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Shevardnadze, Eduard (b. 1928)



Soviet foreign minister and president of Georgia.

Eduard Amvrosevich Shevardnadze was born in the village of Mamati in western Soviet Georgia. The young Eduard grew up with the knowledge that some of his family had suffered from the Stalinist regime. Yet after graduating from the state pedagogical institute in Kutaisi, he rose rapidly in the Komsomol (Communist Youth Union) and the Communist Party. In 1968 he was named minister of internal affairs in Georgia, and when the Soviet party chief Leonid Brezhnev launched a campaign to rid Georgia of corruption and favoritism, he elevated Shevardnadze to party leader of Georgia (1972). Four years later he became a member of the Central Committee of the Communist Party of the Soviet Union (CPSU).

In Georgia he was a vigorous campaigner against crime and corruption, though ultimately powerless before the country's "black" and "gray" markets and the system of kinship politics that made evasion from the law prevalent. Even though he fought against manifestations of Georgian nationalism, he developed a rapport with the public. In 1978, when Georgians publicly demanded restoration of Georgian as the official language of the republic, he defied Moscow's initial objections and made that concession. His reforms attracted the attention of a rising young Russian communist, Mikhail Gorbachev, who in a famous private conversation confided to Shevardnadze his conviction that the Soviet Union could not go on much longer without reform. When Gorbachev became general secretary of the CPSU in 1985 he surprised the world by bringing Shevardnadze to Moscow as a member of his Politburo and minister of foreign affairs.

The Gorbachev-Shevardnadze foreign policy, known as the "New Thinking," transformed the Soviet Union from a dedicated adversary of the West into a much more cooperative interlocutor. Concern for the interests of a generalized humanity replaced the idea of international class struggle between capitalist and socialist camps. Arms reduction, withdrawal of Soviet troops from Afghanistan, and a refusal to back militarily Soviet-style communist regimes in Eastern Europe all became part of a post–Cold War foreign policy. Identified with this radical shift in policy, Shevardnadze incurred the wrath of communist hardliners, and when Gorbachev appeared to turn way from reform, Shevardnadze resigned his position (December 1990). Only after the anti-Gorbachev coup of August 1991 did he return to the foreign ministry as the USSR disintegrated and Gorbachev's power withered.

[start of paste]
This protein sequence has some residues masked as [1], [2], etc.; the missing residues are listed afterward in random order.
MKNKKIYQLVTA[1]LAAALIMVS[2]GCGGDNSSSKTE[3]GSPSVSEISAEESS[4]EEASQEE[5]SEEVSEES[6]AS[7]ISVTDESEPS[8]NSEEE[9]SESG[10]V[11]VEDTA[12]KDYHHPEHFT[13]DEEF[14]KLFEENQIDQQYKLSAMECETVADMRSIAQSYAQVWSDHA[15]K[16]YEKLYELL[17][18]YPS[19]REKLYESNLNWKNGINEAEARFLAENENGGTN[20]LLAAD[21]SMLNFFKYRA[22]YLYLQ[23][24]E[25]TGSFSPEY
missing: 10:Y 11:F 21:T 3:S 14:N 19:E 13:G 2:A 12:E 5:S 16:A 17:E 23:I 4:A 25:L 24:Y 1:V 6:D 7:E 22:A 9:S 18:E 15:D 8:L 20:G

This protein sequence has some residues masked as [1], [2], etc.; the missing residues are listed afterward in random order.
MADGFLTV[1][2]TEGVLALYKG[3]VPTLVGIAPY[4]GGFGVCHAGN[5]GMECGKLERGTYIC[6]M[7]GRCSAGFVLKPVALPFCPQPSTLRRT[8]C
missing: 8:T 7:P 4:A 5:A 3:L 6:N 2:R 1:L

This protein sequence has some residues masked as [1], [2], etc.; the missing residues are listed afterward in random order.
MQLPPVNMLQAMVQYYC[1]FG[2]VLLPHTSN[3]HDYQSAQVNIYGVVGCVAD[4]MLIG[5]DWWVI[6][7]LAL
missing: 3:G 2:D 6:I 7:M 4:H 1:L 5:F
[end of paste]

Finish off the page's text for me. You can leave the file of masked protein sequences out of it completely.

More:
When independent Georgia's first president, Zviad Gamsakhurdia, led his nation into civil and ethnic war, influential Georgians invited Shevardnadze back to reunify the country. His supporters defeated Gamsakhurdia, but Shevardnadze could not bring the whole country under his control. Georgians were driven out of Abkhazia and South Ossetia and Shevardnadze was forced to accept de facto Russian hegemony in those regions. To placate Russia he agreed to join the Commonwealth of Independent States (CIS), the primary tie left for former Soviet states.

Having established a degree of security for Georgia, and after surviving an assassination attempt, Shevardnadze was overwhelmingly elected president of Georgia in November 1995. He brought order to its streets, ridding the cities of the free-standing militias, but was unable to revive the economy or restrain the growing corruption. His popularity began to decline in the second half of the 1990s, at least within Georgia, though he maintained a respectable international reputation. But even his highly placed friends in Western capitals began to desert him in the early twenty-first century. Though reelected president in April 2000, it was widely recognized that the election had been marred by irregularities. By this time many saw the Shevardnadze as part of the problem rather than a solution to the country's economic and political woes.

In November 2003 Shevardnadze and his allies overplayed their hand in an attempt to win the elections to the Georgian parliament. Popular outrage fed into a movement led by the charismatic Mikhail Saakashvili, a young politician earlier groomed by Shevardnadze himself. While the president was speaking to parliament, Saakashvili and his followers broke into the hall, and security men whisked a confused Shevardnadze to safety. Rather than use force, Shevardnadze decided to resign. His opponents agreed to allow him to remain in Georgia. This "Rose Revolution" effectively ended the political career of the man who had dominated Georgia for more than thirty years. His legacy in his homeland remains mixed, while his achievements in foreign policy contributed to the end of the Cold War.

See alsoBrezhnev, Leonid; Cold War; Gorbachev, Mikhail.


Primary Sources

Shevardnadze, Eduard. The Future Belongs to Freedom. Translated by Catherine A. Fitzpatrick. New York, 1991.

Secondary Sources

Ekedahl, Carolyn M., and Melvin A. Goodman. Wars of Eduard Shevardnadze. State College, Pa., 1997.

Palazchenko, Pavel, and Don Oberdorfer. My Years with Gorbachev and Shevardnadze: The Memoir of a Soviet Interpreter. State College, Pa., 1997.

Suny, Ronald Grigor. The Making of the Georgian Nation. 2nd ed. Bloomington, Ind., 1994.

Suny, Ronald Grigor, ed. Transcaucasia, Nationalism, and Social Change. Rev. ed. Ann Arbor, Mich., 1996.

Ronald Grigor Suny

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